# Atomic Structure

## Black Body Radiation

When a body is heated, it emits electromagnetic radiation and when temperature is dropped, the energy is absorbed by the body. If a body absorbs all radiations that falls upon it, it is called the**Black Body**and the radiation emitted by it is called

**Black Body Radiation**

No any object is perfectly black body.

In 1854, Kirchoff proposed the following two laws concerning black body. They are-

1. A black body not only absorbs all radiation falls upon it but also acts as a perfect radiator when heated.

2. The radiation given out by a black body depends upon the temperature of body and is not dependent on the nature of the interior materials.

## Plank's Quantum Theory

This theory explains the spectral distribution of black body radiation. i.e. how the energy distributed among different wavelengths emitted by a black body.Followings are the main points of this theory-

1. Energy emitted or absorbed is not continuous, but is in the form of packets called quanta. Quanta may be taken as behaving like a strem of particles having mass, energy and momentum. The energy of quantum radiation is-

E = hν (where 'h' is Plank's Constant & 'ν' is frequency of radiation)

or, E ∝ ν

2. Each photon carries an energy in discrete level which is directly proportional to the frequency of wavelength. The energy of the nth enenrgy level is given as-

E = nhν

where 'n' is integer having values 0,1,2,3...

## Compton Effect

When x-rays fall on a crystal, they are scatterd. Compton in 1923, observed that the wave length of the scattered radiation(λ^{'}) is always greater that the wavelength of the incident radiation(λ)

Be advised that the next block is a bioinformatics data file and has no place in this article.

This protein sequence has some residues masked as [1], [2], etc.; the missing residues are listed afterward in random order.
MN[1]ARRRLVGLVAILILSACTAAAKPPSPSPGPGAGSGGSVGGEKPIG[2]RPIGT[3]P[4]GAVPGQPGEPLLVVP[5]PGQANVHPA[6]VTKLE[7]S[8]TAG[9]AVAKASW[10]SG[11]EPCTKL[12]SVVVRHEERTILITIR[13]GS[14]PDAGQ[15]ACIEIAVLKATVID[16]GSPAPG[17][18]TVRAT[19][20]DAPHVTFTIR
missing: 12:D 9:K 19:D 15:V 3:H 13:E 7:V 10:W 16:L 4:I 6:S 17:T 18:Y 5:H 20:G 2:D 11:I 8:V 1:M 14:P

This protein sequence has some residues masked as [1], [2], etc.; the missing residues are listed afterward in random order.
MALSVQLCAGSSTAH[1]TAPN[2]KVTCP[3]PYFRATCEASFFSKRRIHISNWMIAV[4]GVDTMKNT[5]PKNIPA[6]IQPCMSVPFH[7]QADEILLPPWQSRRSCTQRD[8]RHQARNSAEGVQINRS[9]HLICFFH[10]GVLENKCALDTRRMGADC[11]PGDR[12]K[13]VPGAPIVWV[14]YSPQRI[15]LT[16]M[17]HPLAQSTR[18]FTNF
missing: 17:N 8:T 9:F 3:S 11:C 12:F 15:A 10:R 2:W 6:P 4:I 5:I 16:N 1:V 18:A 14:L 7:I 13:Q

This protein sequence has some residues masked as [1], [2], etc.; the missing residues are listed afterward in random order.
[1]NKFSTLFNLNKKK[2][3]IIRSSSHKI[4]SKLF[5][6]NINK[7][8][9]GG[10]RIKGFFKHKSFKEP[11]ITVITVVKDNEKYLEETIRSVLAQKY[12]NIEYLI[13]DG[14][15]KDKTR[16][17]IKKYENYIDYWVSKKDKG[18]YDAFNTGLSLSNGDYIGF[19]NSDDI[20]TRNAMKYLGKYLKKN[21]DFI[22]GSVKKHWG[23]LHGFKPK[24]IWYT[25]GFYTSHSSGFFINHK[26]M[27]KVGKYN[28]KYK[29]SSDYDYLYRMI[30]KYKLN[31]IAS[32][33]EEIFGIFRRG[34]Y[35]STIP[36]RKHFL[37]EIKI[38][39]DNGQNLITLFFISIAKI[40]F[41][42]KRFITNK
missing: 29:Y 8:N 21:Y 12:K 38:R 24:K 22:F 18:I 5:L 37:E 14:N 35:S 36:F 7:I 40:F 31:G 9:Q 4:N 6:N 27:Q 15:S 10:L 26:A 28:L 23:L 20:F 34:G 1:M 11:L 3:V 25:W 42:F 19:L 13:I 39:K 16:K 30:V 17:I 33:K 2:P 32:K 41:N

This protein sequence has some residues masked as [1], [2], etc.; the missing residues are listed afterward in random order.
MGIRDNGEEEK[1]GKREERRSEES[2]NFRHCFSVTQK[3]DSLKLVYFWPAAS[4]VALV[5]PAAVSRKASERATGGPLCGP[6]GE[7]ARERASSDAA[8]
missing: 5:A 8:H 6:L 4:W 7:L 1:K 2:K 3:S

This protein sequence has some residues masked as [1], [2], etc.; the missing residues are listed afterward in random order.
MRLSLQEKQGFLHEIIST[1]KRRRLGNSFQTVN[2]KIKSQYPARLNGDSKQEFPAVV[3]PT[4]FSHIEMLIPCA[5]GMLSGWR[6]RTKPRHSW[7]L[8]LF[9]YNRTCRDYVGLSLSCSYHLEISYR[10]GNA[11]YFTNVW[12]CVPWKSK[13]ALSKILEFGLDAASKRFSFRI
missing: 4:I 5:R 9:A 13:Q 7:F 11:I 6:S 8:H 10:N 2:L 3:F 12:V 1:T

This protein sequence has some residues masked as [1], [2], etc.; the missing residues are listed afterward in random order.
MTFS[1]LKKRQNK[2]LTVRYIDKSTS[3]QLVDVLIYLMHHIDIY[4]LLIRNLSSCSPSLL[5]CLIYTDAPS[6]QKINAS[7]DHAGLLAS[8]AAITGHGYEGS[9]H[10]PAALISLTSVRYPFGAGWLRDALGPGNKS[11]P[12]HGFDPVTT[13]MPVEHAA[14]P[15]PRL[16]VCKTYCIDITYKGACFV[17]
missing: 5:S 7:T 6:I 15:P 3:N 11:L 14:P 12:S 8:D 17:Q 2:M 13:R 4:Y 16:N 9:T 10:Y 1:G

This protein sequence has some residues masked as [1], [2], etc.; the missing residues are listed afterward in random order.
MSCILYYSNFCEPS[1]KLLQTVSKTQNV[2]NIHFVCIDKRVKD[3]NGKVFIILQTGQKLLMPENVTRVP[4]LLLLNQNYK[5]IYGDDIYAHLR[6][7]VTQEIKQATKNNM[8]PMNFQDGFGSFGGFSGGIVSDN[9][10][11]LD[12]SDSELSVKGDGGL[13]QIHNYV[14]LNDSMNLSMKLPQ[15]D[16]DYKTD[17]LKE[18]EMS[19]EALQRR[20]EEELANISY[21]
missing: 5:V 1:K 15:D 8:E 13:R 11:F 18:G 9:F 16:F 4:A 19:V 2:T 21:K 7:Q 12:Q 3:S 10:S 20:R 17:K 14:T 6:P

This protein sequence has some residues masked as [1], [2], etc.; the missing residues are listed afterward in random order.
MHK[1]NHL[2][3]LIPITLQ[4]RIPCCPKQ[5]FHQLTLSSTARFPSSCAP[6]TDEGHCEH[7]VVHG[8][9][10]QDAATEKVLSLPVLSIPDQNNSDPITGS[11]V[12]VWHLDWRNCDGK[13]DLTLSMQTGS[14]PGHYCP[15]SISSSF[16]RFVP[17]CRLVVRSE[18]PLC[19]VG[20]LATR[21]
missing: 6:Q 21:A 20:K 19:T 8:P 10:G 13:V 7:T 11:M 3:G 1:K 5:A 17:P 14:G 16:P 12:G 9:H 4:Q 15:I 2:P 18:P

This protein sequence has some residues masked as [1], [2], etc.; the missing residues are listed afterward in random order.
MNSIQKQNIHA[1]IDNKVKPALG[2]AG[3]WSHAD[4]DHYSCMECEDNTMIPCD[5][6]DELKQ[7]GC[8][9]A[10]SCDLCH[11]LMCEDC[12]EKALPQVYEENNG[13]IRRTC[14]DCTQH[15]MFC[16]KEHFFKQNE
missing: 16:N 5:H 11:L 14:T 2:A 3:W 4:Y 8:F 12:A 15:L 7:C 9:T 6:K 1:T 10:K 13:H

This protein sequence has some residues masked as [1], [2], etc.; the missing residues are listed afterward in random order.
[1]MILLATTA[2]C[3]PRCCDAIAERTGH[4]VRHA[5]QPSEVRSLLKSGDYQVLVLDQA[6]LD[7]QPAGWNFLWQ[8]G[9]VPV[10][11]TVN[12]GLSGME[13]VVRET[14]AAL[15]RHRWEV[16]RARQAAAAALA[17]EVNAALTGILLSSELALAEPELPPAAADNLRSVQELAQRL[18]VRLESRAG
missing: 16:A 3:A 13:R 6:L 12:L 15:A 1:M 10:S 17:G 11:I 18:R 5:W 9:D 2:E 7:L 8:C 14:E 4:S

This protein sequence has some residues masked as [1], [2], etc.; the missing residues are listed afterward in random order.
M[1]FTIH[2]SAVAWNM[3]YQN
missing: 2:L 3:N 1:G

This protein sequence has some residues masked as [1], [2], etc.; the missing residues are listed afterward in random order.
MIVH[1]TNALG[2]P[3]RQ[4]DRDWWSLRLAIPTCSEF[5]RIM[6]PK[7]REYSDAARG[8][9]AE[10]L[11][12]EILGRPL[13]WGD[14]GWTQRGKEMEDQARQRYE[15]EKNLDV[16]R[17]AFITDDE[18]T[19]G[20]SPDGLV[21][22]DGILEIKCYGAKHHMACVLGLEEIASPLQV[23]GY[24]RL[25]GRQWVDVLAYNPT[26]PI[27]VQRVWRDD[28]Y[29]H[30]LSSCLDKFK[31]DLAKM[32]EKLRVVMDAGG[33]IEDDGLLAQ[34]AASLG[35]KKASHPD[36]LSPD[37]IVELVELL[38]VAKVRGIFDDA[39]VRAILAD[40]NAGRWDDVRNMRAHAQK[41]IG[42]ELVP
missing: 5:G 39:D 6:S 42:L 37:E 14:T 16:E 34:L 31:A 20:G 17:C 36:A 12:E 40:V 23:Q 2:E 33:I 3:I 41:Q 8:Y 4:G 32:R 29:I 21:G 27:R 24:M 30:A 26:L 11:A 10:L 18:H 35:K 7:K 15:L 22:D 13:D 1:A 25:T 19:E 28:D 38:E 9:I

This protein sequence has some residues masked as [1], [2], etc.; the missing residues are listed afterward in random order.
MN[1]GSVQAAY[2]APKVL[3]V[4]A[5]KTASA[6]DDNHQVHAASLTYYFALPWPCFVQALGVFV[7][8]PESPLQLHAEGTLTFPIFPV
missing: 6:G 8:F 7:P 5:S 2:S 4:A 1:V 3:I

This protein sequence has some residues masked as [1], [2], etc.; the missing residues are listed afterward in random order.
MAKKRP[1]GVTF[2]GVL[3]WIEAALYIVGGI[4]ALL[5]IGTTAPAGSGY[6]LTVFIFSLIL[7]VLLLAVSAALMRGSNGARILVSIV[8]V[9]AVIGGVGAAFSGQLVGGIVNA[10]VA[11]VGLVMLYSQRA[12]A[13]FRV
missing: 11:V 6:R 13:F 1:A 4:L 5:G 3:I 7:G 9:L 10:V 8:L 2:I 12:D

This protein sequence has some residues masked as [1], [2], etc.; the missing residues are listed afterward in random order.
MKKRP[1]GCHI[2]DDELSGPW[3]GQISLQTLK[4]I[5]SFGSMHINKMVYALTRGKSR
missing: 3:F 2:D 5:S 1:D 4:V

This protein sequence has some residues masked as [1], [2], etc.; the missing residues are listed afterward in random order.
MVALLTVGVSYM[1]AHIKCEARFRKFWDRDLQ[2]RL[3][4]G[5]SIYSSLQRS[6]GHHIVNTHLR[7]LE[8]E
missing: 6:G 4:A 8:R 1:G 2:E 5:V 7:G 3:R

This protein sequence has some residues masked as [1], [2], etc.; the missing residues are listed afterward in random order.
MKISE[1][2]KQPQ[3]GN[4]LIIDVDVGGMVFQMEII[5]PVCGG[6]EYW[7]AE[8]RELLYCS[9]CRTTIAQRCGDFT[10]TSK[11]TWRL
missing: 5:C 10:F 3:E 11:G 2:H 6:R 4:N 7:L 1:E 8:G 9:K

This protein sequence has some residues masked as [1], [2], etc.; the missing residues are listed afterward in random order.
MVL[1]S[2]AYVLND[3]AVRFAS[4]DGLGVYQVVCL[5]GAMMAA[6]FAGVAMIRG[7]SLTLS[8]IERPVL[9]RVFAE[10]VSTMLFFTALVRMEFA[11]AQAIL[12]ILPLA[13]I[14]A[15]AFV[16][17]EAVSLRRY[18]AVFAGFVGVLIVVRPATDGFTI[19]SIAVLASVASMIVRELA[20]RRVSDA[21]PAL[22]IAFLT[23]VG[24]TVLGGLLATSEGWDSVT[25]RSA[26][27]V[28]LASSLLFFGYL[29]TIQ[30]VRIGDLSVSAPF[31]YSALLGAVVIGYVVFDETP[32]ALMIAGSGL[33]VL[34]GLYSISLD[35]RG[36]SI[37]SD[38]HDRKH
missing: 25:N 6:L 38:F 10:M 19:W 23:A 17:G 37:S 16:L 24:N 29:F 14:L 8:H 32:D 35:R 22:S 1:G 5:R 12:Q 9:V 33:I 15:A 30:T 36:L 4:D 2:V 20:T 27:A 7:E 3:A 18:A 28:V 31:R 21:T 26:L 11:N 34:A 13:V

i.e. λ

^{'}> λ

The change in wavelength is independent of the wavelength of the incident radiation as well as that of scatterer. The change in wavelength of the scattered radiation is called

**Compton effect**.

## de-Broglie Wave Equation

The de Broglie equation is used to describe the wave properties of matter, specifically, the wave nature of the electron.de Broglie equation states that a matter can act as waves and particles like light and radiation.

We know that Einstein's equation-

E = mc

^{2}---------(eq.1)

where, E = energy, m = mass the particles and c is the velocity of light

According to Plank's rdiation theory-

E = hν = h.c/λ ---------(eq.2)

where, h = Plank's constant and λ = wave length of radiation

From equation 1 and 2 we have-

mc

^{2}= h.c/λ

or, mc = h/λ

or, p = h/λ [as mass(m) X velocity(c) = momentum(p)]

or,

**λ = h/p**---------(eq.3)

Equation '3' is called de-Broglie Wave Equation.

Question: Find the de Broglie wavelength for an electron moving at the speed of 5.0×10^{6}m/s (mass of an electron is 9.1×10^{−31}kg )

[Hints: λ = h/mv

h = 6.63×10^{−34}J⋅s]

Answer: 1.46×10^{−10}m

## Heisenberg Uncertainty Principle

It is not possible to determine precisely and simultaneously the momentum and position of small moving particles.If position of te particle is known then momentum is unknown and vice-versa.

Δx. Δp ≥ ℏ/2 = h/4π

where, Δx = uncertain position, Δp = uncertain momentum, ℏ = h/2π & h = Plank's constant

Δx. mΔv ≥ ℏ/2

Δx. Δv ≥ ℏ/2m

Δx. Δv ≥ h/4πm

Question: A particle is moving with constant momentum. The uncertainty in the momentum of the particle is 3.3 x 10

[Hints: Δx = ℏ/2.Δp

Δx = 5.27 ☓ 10

1.59 ☓ 10

^{-2}kg ms^{-1}. Calculate the uncertainty position.[Hints: Δx = ℏ/2.Δp

Δx = 5.27 ☓ 10

^{-35}/3.3 ☓ 10^{-2}1.59 ☓ 10

^{-33}m]